The telly, the boob tube, the idiot box. Call it what you will, it’s consumed way too much of my time in recent months.
I’m ashamed to admit that, lately, entire evenings that would have been better spent walking in a park or with my nose buried in a book have somehow melted away in what feels like minutes.
Despite the recent stretch of beautiful weather, between the TV and my laptop, I confess I often find it next to impossible to pull my gaze from the magnetism of a glowing screen.
It’s sheer laziness, and not at all conducive to good health — I recognize this.
The worst part is, it’s not at all how my brother and I were raised.
Growing up in Port Hardy and Pouce Coupe (near Dawson Creek) we certainly didn’t spend hours sitting, slack-jawed and glassy-eyed, in front of the TV.
We were too busy running around in the woods behind our house, building ‘log cabins’ that never actually made it past our knees, and racing down homemade ziplines which, in hindsight, probably weren’t the safest. But then safety wasn’t our chief concern, with the wind whipping our shaggy 1970s hair-dos in our faces.
In Port Hardy, especially, there were regular neighbourhood games of kick-the-can, road hockey matches and long afternoons spent combing the beach for whatever new treasure the tide had washed ashore.
And if there was somewhere we wanted to go, we usually got there under our own steam, on bicycles with tires that barely had time to cool off between rides.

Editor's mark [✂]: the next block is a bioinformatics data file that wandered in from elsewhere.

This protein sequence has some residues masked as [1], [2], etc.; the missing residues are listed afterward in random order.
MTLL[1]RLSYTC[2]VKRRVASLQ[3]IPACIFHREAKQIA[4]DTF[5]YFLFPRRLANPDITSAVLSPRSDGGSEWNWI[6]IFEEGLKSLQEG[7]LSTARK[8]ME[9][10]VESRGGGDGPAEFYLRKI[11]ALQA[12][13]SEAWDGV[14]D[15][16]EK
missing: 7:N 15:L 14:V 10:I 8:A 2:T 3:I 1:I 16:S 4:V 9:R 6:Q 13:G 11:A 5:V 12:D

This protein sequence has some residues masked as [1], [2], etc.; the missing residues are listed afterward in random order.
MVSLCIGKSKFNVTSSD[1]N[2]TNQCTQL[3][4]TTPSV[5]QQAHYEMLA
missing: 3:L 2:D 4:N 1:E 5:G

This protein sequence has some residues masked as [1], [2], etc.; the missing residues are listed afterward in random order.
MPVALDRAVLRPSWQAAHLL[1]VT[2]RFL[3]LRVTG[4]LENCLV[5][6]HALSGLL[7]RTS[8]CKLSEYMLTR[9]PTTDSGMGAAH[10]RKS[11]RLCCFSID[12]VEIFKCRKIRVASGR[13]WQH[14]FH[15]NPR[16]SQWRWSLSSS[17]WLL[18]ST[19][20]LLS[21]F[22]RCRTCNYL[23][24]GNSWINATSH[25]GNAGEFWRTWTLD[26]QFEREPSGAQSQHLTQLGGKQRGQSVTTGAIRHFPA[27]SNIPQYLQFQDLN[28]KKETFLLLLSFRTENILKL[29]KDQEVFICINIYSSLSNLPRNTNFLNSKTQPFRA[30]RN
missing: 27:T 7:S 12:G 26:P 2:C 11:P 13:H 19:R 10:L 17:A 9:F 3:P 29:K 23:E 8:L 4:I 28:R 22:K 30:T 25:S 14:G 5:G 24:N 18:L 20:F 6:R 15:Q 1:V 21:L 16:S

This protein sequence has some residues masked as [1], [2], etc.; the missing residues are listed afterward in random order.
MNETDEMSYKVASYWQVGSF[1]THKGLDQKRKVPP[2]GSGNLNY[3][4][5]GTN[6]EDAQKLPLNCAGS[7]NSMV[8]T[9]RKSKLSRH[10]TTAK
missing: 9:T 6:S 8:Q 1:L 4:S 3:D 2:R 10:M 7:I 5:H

Today, the great outdoors has far more to compete with than it did when we were kids.
Television on northern Vancouver Island in the ’70s offered the CBC and, after a certain point, a test pattern.
In the ’80s our world expanded exponentially, with the introduction of cable and the awesomeness that was MTV. And, of course, programming now goes round the clock on 200 channels.
Add to that online gaming, smartphones, and tablets, and today’s kids stand a slim chance of enjoying an active childhood.
Forty years ago, ParticipACTION was already telling us — on television, where else? — that the average 30-year-old Canadian was in worse shape than a 60-year-old Swede. It’s scary to think how we’d stand up to that test today.
Perhaps it’s time to put down the remote and walk away.
Five kilometres or so should do the trick.